How Your Makeup Could Cause a Deadly Infection — and Ways to Prevent It
If you have the budget and the storage space to hoard beauty products to your heart's content, we say go for it . . . as long as you're responsibly keeping them clean. We don't mean occasionally dusting off their cases or wiping off any prominent fingerprints. We're talking sanitizing the formulas themselves. This is likely a step you've completely disregarded in the past (we have!), but proper hygiene is both imperative for your health and the shelf life of your favorite items.
We consulted Lijha Stewart, Make Up For Ever's director of education and artistry, on how to decontaminate every type of product in your stash to make sure they stay bacteria-free. (Remember, that bacteria could lead to breakouts or worse, deadly infections.) Once you master this process, learn when you should throw out old makeup out here.
Good news: all those limited-edition eye shadow palettes, bronzers, highlighters, and other pressed-powder formulas in your stash are safe. According to Stewart, these formulas don't hold any harmful bacteria and have an infinite shelf life. However, you still need to keep them hygienic. "The sanitary process is simple," she said via email. You can wipe with a tissue to remove the top layer." This will remove any contamination that's sitting on the very surface of the product, leaving the rest of it clean. Learn more about how to clean pressed powders here.
"Ninety-nine percent alcohol is best for sanitizing cream-based formulas," Stewart shared. She advises that you dip the exposed makeup directly into the alcohol, but if that is not possible due to bulky packaging, you can use a product like Beauty So Clean Cosmetic Sanitizer Mist ($16) to disinfect the formula without damaging it.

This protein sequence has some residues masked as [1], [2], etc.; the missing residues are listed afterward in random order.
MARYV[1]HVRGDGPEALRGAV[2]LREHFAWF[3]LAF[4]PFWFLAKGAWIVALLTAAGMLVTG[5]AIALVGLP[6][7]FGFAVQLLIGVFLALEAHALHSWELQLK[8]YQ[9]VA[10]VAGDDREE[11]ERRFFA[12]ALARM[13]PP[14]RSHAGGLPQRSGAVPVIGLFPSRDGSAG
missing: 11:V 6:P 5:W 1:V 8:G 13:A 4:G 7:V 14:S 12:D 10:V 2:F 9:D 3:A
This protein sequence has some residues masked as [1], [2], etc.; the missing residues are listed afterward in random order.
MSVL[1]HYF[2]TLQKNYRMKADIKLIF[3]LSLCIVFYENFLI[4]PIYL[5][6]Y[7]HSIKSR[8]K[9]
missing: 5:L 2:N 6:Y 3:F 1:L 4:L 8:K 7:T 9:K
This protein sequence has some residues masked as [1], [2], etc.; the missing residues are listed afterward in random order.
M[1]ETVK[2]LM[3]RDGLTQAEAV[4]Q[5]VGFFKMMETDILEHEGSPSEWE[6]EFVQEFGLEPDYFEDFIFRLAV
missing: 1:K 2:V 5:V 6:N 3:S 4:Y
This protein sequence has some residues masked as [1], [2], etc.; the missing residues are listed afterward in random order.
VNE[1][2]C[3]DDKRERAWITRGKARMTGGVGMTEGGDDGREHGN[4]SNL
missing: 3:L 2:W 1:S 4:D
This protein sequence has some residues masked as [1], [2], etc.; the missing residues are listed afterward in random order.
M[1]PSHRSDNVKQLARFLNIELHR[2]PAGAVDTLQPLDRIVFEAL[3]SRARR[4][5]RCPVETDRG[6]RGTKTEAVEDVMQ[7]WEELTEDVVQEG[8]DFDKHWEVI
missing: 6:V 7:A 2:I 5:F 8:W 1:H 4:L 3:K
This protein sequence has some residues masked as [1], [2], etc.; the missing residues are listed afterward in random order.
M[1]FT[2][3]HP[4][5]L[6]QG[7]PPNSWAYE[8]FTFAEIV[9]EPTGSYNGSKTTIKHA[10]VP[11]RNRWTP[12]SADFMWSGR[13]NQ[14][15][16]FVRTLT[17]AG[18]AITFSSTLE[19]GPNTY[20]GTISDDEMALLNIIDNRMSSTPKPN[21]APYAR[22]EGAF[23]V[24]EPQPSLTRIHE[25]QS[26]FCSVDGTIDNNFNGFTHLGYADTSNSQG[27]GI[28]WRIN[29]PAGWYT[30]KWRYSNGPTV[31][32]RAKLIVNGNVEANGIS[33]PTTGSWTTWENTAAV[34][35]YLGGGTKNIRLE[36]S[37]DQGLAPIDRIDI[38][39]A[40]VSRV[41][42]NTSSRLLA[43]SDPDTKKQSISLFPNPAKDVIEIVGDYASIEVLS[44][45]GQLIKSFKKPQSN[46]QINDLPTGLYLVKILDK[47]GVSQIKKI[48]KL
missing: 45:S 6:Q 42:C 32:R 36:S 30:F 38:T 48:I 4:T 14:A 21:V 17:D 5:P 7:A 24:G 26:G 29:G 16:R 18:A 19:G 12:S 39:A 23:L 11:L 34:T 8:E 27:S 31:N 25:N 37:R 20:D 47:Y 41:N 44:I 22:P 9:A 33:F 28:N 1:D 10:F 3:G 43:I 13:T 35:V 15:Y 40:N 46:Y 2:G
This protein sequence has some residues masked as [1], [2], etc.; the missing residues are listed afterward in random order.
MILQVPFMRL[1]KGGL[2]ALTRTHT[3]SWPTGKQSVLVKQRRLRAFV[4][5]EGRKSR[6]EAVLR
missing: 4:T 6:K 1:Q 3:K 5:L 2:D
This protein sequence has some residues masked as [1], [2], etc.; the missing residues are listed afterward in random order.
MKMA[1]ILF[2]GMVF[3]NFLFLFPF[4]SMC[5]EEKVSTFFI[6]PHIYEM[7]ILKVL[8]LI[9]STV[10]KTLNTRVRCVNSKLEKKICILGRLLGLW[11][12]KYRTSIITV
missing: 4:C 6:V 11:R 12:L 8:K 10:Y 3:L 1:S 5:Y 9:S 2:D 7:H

Just like other cream formulas, you should clean your lipsticks with alcohol. Wind up your lipstick bullet so most of it is exposed, then fully submerge the pigment in a small cup of alcohol for about 30 seconds. Once you remove the product from the cup, it will be completely bacteria-free.
This category includes everything from lip gloss and mascara to foundation. Because these formulas are so hard to clean, Stewart doesn't recommend sharing them. "If you do share, don't 'double dip,' and instead use a disposable wand," she advised. (You can buy in bulk! You can snag 500 disposable mascara brushes on eBay for $36.) She added that liquid foundations should be pumped or squeezed out of their bottles before use. "Avoid using hands, which can transfer germs," she noted. Using a brush is ideal, but you can also get single-use sponges. We like this 40-piece pack of sponges from Make Up For Ever ($49).
As long as you always use a clean brush or puff for these types of formulas, you're in the clear. Try spilling out what you need into the product's cap and working from there. This way, you avoid double-dipping your brush onto the packaging of the sifter, which can be hard to clean.